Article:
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Diana Beterbide, musical director at Riverside Community Church, hopes the community will support needed repairs to the Rodger Schock Community Organ.

After a long and storied starring role in numerous community musical events, the only pipe organ in Hood River County needs a little love (and repair).

In the 50th anniversary year of its installation, the organ at the back of the chancel at Riverside Community Church is now the centerpiece of an effort to generate community support for a long-needed upgrade.

The Rev. Vicky Stifter said Riverside has decided to rededicate the organ in memory of the late Rodger Schock, a church member and longtime public servant.

She said the Rodger Schock Community Organ has a long history of serving the community as part of musical events staged at the church and open to the public.

The church presents a yearly Advent music series on Fridays in December, sponsored by the Walton Music Trust.

Programs often include the Hood River Valley High School choirs, the Riverside Chancel Choir, Tinsel & Tails Dog Concert, jazz Christmas piano music, a chime choir and other concerts of varying musical genres.

Stifter said dedication of the refurbished organ will occur at the Simple Gifts events on Nov. 16, another musical offering open to the public. Repairs will help Riverside expand its calendar of musical events for the community.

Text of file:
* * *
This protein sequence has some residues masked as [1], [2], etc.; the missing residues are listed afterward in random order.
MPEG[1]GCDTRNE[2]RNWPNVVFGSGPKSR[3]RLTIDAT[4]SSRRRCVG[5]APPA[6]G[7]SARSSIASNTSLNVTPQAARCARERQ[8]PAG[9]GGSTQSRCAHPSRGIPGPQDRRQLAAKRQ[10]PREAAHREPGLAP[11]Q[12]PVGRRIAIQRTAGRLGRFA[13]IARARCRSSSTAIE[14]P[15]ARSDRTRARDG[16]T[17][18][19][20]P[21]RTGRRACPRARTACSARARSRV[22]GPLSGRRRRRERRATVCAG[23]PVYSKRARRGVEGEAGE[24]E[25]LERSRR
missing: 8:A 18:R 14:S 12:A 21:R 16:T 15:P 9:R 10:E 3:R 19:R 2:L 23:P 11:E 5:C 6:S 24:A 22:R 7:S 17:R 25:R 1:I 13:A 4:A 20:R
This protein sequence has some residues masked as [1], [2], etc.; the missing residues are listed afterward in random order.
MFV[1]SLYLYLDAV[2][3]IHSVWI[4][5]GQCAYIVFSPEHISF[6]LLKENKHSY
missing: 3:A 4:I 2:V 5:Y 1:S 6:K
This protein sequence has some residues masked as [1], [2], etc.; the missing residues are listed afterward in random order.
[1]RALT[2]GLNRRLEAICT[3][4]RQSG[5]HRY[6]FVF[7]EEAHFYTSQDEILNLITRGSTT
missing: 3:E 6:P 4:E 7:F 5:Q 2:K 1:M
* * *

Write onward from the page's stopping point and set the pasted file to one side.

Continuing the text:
“A properly functioning pipe organ will enhance the attractiveness of the venue for visiting performers,” she said.

Needed repairs will cost almost as much as the $23,000 original cost of the Wicks organ. It replaced a dilapidated Wicks Pipe Organ installed in 1910.

Diana Beterbide, musical director at RCC, said there are just a few people in the area who can play the organ.

She plays frequently for church services and concerts, said Mary Ann Parrot is a regular user, and noted that Margaret Marshall is a valued community alumnus, having played the organ during church services for many years. But the organ is showing signs of age.

“In fact, there are certain notes that don’t work at all and I have to avoid them when practicing, which is annoying, to say the least,” she said.

“When it is repaired, artists who are of concert caliber can be invited to Riverside to give organ programs,” Beterbide said. “In its current state, you’re not going to find anyone that would be willing to play the instrument because it is so unreliable.”

She has offered to play a couple of pieces on the organ for the Simple Gifts dedication event.

“It is a significant asset to the community,” Beterbide said. “As far as I know, it is the only pipe organ in the Hood River Valley. Most churches have taken their organs out.”

Anyone interested in supporting the Rodger Schock Community Organ may contact RCC Office Manager Lorre Chester-Rea at 541-386-1412.

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